Smoking and CV Outcomes After PCI

Quick Takes

  • Among quitters who stopped smoking after PCI, those with a cumulative smoking exposure of <20 pack-years had a comparable rate of MACCE with that of persistent nonsmokers.
  • Cumulative pack-years of smoking history was positively associated with increased risk for future MACCE, such that those with a pack-year history of ≥30 had a similar MACCE risk to persistent smokers.
  • For persistent smokers, the adjusted HR of future MACCE was 1.223 (95% CI, 1.126-1.328) compared with persistent nonsmokers.

Study Questions:

Does smoking cessation after percutaneous coronary intervention (PCI) reduce risk for cardiovascular (CV) outcomes?


Data from the Korean National Health Insurance System were used for the present analysis. Patients undergoing PCI between 2009 and 2016 were classified by smoking status as nonsmokers, ex-smokers, or current smoking, determined at the first health check-up within 1-year post-PCI. The primary composite outcome of major adverse CV and cerebrovascular events (MACCE) included all-cause death, myocardial infarction, coronary revascularization, and stroke.


A total of 74,471 patients were included, mean age 62.5 ± 10.6 years, and 56,423 patients (75.8%) were men. Nonsmokers were older, were more likely to be female, and had a higher prevalence of hypertension. Ex-smokers had a lower prevalence of diabetes mellitus and were less likely to have a lower income. Current smokers were younger, had a higher prevalence of diabetes mellitus, and were more likely to have lower incomes. During the 4 years of follow-up, current smokers had an increased risk for MACCE compared to nonsmokers, with an adjusted hazard ratio (aHR) of 1.198 (95% confidence interval [Cl], 1.137-1.263), while ex-smokers had a comparable rate to nonsmokers (aHR, 1.036; 95% Cl, 0.992-1.081).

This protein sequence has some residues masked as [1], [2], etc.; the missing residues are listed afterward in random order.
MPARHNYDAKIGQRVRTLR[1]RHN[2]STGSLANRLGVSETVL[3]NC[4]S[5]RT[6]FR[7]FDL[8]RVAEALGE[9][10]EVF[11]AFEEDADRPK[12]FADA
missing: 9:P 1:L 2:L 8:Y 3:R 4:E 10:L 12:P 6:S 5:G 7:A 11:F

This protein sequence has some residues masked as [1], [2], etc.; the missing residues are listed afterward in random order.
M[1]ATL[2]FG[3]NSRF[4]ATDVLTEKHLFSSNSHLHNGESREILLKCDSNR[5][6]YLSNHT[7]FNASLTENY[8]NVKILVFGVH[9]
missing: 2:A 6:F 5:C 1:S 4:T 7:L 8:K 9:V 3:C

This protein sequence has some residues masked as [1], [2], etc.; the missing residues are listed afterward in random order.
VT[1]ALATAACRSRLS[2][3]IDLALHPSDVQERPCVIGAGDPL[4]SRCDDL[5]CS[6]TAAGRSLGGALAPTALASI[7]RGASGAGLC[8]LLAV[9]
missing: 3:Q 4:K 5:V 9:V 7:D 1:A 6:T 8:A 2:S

Among the 31,887 patients with both pre- and post-PCI health check-up data, the effects of smoking cessation were assessed. Persistent nonsmokers were used as the reference group. For those who stopped smoking after PCI and had a cumulative smoking exposure of <20 pack-years, the risk for future MACCE was similar to that of nonsmokers (aHR, 1.182; 95% CI, 0.971-1.438 for <10 packers and aHR, 1.114; 95% CI, 0.963-1.290 for 10-20 pack-years). For patients who smoked ≥20 pack-years, the risk for future MACCE increased with increasing pack-years from aHR, 1.206 (95% CI, 1.054-1.380) for those with 20-30 pack-years to aHR, 1.227 (95% CI, 1.113-1.352) for those with ≥30 pack-years. For persistent smokers, the aHR of future MACCE was 1.223 (95% CI, 1.126-1.328) compared with persistent nonsmokers.


The authors conclude that smoking is associated with a higher risk of adverse outcomes in patients undergoing PCI. Quitters after PCI with <20 pack-years were associated with a risk comparable with that of nonsmokers.


These data support smoking cessation after PCI, particularly for those who have lower pack-year smoking histories.

Clinical Topics: Invasive Cardiovascular Angiography and Intervention, Prevention, Smoking

Keywords: Percutaneous Coronary Intervention, Smoking, Smoking Cessation

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